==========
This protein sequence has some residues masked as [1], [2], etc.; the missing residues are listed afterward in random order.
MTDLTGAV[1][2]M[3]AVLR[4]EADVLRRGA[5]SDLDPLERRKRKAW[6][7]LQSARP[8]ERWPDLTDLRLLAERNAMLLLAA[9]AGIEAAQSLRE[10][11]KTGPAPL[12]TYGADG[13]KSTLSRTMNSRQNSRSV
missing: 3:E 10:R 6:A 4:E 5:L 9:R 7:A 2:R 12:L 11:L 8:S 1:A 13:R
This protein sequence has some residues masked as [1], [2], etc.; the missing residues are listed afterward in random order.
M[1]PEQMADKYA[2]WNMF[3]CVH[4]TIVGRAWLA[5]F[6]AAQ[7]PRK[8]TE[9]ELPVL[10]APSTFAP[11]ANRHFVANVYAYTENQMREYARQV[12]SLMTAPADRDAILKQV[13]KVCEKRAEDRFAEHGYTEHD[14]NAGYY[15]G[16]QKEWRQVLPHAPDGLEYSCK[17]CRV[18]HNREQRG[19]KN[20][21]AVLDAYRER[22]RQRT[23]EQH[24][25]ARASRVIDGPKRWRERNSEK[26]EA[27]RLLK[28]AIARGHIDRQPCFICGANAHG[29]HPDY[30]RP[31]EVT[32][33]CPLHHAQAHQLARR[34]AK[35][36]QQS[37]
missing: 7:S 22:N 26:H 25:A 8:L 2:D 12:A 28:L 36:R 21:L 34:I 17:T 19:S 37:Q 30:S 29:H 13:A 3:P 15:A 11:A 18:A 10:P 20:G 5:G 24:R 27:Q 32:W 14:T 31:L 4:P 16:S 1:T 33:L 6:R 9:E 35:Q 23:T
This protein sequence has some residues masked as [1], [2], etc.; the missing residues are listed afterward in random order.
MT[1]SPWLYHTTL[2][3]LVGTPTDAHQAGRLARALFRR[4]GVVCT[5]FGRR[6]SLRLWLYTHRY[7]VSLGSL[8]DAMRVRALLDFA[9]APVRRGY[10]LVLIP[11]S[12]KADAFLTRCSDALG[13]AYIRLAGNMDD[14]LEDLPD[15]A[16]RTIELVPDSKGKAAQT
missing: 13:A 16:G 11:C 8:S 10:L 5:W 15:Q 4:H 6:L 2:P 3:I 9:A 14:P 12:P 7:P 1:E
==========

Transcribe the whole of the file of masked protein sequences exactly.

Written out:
This protein sequence has some residues masked as [1], [2], etc.; the missing residues are listed afterward in random order.
MTDLTGAV[1][2]M[3]AVLR[4]EADVLRRGA[5]SDLDPLERRKRKAW[6][7]LQSARP[8]ERWPDLTDLRLLAERNAMLLLAA[9]AGIEAAQSLRE[10][11]KTGPAPL[12]TYGADG[13]KSTLSRTMNSRQNSRSV
missing: 3:E 10:R 6:A 4:E 5:L 9:R 7:A 2:R 12:L 11:L 8:S 1:A 13:R
This protein sequence has some residues masked as [1], [2], etc.; the missing residues are listed afterward in random order.
M[1]PEQMADKYA[2]WNMF[3]CVH[4]TIVGRAWLA[5]F[6]AAQ[7]PRK[8]TE[9]ELPVL[10]APSTFAP[11]ANRHFVANVYAYTENQMREYARQV[12]SLMTAPADRDAILKQV[13]KVCEKRAEDRFAEHGYTEHD[14]NAGYY[15]G[16]QKEWRQVLPHAPDGLEYSCK[17]CRV[18]HNREQRG[19]KN[20][21]AVLDAYRER[22]RQRT[23]EQH[24][25]ARASRVIDGPKRWRERNSEK[26]EA[27]RLLK[28]AIARGHIDRQPCFICGANAHG[29]HPDY[30]RP[31]EVT[32][33]CPLHHAQAHQLARR[34]AK[35][36]QQS[37]
missing: 7:S 22:N 26:H 25:A 8:L 2:D 12:A 28:L 36:R 21:L 34:I 17:T 19:S 37:Q 30:S 29:H 13:A 3:P 15:A 11:A 18:A 10:P 20:G 5:G 24:R 27:Q 32:W 14:T 31:L 4:P 16:S 1:T 33:L 6:R 9:E 35:Q 23:T
This protein sequence has some residues masked as [1], [2], etc.; the missing residues are listed afterward in random order.
MT[1]SPWLYHTTL[2][3]LVGTPTDAHQAGRLARALFRR[4]GVVCT[5]FGRR[6]SLRLWLYTHRY[7]VSLGSL[8]DAMRVRALLDFA[9]APVRRGY[10]LVLIP[11]S[12]KADAFLTRCSDALG[13]AYIRLAGNMDD[14]LEDLPD[15]A[16]RTIELVPDSKGKAAQT
missing: 13:A 16:G 11:C 8:S 10:L 5:W 15:Q 4:H 6:L 2:P 3:I 9:A 14:P 12:P 7:P 1:E